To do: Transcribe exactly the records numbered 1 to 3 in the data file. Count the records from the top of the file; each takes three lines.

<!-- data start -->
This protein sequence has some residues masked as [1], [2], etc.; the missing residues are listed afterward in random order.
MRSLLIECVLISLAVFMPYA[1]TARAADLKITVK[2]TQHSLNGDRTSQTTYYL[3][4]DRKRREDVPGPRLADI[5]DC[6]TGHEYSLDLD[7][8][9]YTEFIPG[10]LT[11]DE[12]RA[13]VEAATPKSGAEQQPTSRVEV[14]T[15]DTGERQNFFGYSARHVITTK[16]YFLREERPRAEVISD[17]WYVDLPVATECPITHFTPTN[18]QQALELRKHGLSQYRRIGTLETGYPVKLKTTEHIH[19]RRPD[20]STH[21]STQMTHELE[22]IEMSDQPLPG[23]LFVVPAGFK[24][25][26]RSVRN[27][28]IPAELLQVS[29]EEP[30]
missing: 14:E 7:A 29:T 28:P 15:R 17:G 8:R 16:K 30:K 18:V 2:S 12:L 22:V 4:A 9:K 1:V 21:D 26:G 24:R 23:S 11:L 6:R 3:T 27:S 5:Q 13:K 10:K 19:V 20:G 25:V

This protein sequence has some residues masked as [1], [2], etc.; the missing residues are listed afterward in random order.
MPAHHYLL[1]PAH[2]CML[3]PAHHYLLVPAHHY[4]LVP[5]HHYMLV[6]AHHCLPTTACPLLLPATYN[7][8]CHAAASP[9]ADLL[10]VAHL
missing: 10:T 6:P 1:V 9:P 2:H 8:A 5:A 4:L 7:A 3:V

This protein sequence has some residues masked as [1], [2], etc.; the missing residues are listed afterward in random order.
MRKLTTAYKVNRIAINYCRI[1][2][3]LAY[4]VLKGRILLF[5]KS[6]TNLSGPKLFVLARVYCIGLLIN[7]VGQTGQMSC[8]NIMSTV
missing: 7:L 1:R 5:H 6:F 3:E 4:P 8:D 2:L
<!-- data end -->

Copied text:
This protein sequence has some residues masked as [1], [2], etc.; the missing residues are listed afterward in random order.
MRSLLIECVLISLAVFMPYA[1]TARAADLKITVK[2]TQHSLNGDRTSQTTYYL[3][4]DRKRREDVPGPRLADI[5]DC[6]TGHEYSLDLD[7][8][9]YTEFIPG[10]LT[11]DE[12]RA[13]VEAATPKSGAEQQPTSRVEV[14]T[15]DTGERQNFFGYSARHVITTK[16]YFLREERPRAEVISD[17]WYVDLPVATECPITHFTPTN[18]QQALELRKHGLSQYRRIGTLETGYPVKLKTTEHIH[19]RRPD[20]STH[21]STQMTHELE[22]IEMSDQPLPG[23]LFVVPAGFK[24][25][26]RSVRN[27][28]IPAELLQVS[29]EEP[30]
missing: 14:E 7:A 29:T 28:P 15:R 17:G 8:R 16:K 30:K 18:V 2:S 12:L 22:V 4:A 9:K 1:V 21:D 26:G 24:R 23:S 11:L 6:R 3:T 27:S 5:Q 13:K 10:K 19:V 20:G 25:V

This protein sequence has some residues masked as [1], [2], etc.; the missing residues are listed afterward in random order.
MPAHHYLL[1]PAH[2]CML[3]PAHHYLLVPAHHY[4]LVP[5]HHYMLV[6]AHHCLPTTACPLLLPATYN[7][8]CHAAASP[9]ADLL[10]VAHL
missing: 10:T 6:P 1:V 9:P 2:H 8:A 5:A 4:L 7:A 3:V

This protein sequence has some residues masked as [1], [2], etc.; the missing residues are listed afterward in random order.
MRKLTTAYKVNRIAINYCRI[1][2][3]LAY[4]VLKGRILLF[5]KS[6]TNLSGPKLFVLARVYCIGLLIN[7]VGQTGQMSC[8]NIMSTV
missing: 7:L 1:R 5:H 6:F 3:E 4:P 8:D 2:L